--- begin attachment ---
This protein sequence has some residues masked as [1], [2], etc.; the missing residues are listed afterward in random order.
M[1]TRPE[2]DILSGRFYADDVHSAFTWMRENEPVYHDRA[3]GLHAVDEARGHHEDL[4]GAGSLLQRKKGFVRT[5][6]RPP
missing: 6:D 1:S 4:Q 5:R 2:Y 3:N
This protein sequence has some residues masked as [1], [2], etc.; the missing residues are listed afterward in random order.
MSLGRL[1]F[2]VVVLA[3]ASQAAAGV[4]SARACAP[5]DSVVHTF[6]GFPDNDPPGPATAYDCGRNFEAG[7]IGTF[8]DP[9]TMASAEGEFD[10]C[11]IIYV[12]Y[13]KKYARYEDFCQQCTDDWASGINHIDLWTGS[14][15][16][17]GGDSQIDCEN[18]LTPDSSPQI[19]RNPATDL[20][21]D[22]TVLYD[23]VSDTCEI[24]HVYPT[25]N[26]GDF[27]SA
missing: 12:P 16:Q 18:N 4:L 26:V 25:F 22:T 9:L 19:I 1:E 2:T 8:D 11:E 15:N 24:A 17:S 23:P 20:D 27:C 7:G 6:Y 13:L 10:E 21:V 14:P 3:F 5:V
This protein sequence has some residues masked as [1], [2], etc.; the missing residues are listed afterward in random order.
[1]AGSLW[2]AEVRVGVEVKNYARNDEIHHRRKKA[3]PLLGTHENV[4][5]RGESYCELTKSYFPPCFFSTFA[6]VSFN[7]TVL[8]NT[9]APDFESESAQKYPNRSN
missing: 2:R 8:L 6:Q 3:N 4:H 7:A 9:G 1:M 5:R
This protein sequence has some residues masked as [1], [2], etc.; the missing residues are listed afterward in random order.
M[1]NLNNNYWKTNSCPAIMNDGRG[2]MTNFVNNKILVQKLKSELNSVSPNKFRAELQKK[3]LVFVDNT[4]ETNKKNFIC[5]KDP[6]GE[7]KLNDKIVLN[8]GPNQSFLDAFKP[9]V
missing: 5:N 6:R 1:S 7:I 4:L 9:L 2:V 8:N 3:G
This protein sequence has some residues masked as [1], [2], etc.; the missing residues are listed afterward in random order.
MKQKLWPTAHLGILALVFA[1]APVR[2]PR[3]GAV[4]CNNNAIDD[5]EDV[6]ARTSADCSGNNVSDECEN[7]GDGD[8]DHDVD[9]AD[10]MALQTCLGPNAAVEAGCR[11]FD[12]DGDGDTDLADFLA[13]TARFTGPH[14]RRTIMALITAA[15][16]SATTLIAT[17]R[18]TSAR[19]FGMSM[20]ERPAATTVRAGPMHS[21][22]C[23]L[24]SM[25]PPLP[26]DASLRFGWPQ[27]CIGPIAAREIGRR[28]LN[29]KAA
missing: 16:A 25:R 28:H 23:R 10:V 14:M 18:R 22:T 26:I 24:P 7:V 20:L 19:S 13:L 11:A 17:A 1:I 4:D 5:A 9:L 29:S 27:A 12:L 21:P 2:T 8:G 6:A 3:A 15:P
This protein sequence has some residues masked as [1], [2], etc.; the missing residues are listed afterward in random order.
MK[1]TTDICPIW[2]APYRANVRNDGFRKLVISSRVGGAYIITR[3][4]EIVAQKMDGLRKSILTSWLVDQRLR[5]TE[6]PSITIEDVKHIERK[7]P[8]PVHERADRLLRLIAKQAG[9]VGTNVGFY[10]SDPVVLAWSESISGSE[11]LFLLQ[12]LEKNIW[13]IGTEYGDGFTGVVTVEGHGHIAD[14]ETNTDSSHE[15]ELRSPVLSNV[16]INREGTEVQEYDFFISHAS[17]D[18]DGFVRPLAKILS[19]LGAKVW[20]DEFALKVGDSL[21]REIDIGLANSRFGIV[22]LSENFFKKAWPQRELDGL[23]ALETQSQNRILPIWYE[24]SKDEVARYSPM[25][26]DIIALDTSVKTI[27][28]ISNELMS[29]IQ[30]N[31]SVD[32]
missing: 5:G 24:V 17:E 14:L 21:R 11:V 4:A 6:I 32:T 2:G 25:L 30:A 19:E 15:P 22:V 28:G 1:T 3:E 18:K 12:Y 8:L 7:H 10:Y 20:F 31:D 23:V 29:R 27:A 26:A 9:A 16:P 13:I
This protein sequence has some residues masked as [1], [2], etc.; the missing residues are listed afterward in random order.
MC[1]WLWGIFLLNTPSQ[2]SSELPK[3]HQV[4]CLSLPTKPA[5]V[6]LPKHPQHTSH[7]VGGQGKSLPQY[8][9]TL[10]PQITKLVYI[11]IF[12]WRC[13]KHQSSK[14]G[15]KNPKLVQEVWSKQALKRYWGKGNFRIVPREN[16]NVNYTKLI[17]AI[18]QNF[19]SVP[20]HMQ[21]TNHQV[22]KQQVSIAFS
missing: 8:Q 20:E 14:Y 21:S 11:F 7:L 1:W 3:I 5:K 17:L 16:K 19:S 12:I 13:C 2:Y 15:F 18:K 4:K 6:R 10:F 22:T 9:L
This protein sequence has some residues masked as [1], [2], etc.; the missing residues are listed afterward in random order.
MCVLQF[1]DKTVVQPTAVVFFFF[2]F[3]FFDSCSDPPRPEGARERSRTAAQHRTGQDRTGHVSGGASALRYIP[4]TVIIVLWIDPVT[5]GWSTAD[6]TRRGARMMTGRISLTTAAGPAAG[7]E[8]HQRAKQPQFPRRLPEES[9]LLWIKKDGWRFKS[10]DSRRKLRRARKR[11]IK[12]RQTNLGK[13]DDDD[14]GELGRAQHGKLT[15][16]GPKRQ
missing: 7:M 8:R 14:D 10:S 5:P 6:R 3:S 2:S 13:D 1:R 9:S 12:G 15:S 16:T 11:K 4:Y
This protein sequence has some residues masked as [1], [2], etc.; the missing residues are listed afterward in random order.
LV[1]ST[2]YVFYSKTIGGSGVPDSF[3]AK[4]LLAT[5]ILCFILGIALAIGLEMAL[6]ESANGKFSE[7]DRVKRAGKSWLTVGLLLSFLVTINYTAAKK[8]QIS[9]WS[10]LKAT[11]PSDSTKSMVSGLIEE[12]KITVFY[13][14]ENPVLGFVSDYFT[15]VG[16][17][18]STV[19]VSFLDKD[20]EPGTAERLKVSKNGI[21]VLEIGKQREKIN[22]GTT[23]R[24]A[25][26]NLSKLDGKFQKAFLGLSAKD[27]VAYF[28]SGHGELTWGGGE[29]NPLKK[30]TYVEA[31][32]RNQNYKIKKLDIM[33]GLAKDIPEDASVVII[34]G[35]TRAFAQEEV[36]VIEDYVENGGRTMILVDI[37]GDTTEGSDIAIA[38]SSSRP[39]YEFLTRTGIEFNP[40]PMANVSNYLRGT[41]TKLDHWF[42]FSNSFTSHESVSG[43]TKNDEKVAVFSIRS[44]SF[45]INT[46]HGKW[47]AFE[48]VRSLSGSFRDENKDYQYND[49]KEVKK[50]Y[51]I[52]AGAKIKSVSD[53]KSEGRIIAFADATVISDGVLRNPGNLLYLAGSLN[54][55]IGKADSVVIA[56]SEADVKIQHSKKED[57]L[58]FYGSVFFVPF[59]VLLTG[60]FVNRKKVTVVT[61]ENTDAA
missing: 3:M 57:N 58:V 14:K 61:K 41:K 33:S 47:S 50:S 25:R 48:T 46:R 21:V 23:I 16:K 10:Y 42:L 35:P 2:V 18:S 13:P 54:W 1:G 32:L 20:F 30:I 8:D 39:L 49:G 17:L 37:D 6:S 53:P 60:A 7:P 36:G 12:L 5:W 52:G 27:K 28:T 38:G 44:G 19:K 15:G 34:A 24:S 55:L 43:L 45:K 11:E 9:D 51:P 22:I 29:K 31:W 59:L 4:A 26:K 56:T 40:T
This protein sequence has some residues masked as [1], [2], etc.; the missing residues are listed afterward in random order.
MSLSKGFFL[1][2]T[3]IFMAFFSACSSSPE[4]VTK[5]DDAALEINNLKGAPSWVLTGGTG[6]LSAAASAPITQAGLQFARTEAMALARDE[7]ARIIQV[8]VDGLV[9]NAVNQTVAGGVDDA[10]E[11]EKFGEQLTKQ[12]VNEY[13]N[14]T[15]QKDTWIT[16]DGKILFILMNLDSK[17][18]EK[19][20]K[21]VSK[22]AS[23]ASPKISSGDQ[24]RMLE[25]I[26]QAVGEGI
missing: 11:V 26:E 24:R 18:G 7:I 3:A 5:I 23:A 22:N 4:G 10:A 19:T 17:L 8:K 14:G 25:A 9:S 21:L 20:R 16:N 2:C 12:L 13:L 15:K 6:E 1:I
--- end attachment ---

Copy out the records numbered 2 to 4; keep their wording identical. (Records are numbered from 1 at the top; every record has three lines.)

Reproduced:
This protein sequence has some residues masked as [1], [2], etc.; the missing residues are listed afterward in random order.
MSLGRL[1]F[2]VVVLA[3]ASQAAAGV[4]SARACAP[5]DSVVHTF[6]GFPDNDPPGPATAYDCGRNFEAG[7]IGTF[8]DP[9]TMASAEGEFD[10]C[11]IIYV[12]Y[13]KKYARYEDFCQQCTDDWASGINHIDLWTGS[14][15][16][17]GGDSQIDCEN[18]LTPDSSPQI[19]RNPATDL[20][21]D[22]TVLYD[23]VSDTCEI[24]HVYPT[25]N[26]GDF[27]SA
missing: 12:P 16:Q 18:N 4:L 26:V 25:F 22:T 9:L 19:I 1:E 2:T 8:D 11:E 15:N 24:A 17:S 23:P 20:D 27:C 7:G 6:Y 13:L 10:E 21:V 14:P 3:F 5:V
This protein sequence has some residues masked as [1], [2], etc.; the missing residues are listed afterward in random order.
[1]AGSLW[2]AEVRVGVEVKNYARNDEIHHRRKKA[3]PLLGTHENV[4][5]RGESYCELTKSYFPPCFFSTFA[6]VSFN[7]TVL[8]NT[9]APDFESESAQKYPNRSN
missing: 2:R 8:L 6:Q 3:N 4:H 7:A 9:G 1:M 5:R
This protein sequence has some residues masked as [1], [2], etc.; the missing residues are listed afterward in random order.
M[1]NLNNNYWKTNSCPAIMNDGRG[2]MTNFVNNKILVQKLKSELNSVSPNKFRAELQKK[3]LVFVDNT[4]ETNKKNFIC[5]KDP[6]GE[7]KLNDKIVLN[8]GPNQSFLDAFKP[9]V
missing: 5:N 6:R 1:S 7:I 4:L 9:L 2:V 8:N 3:G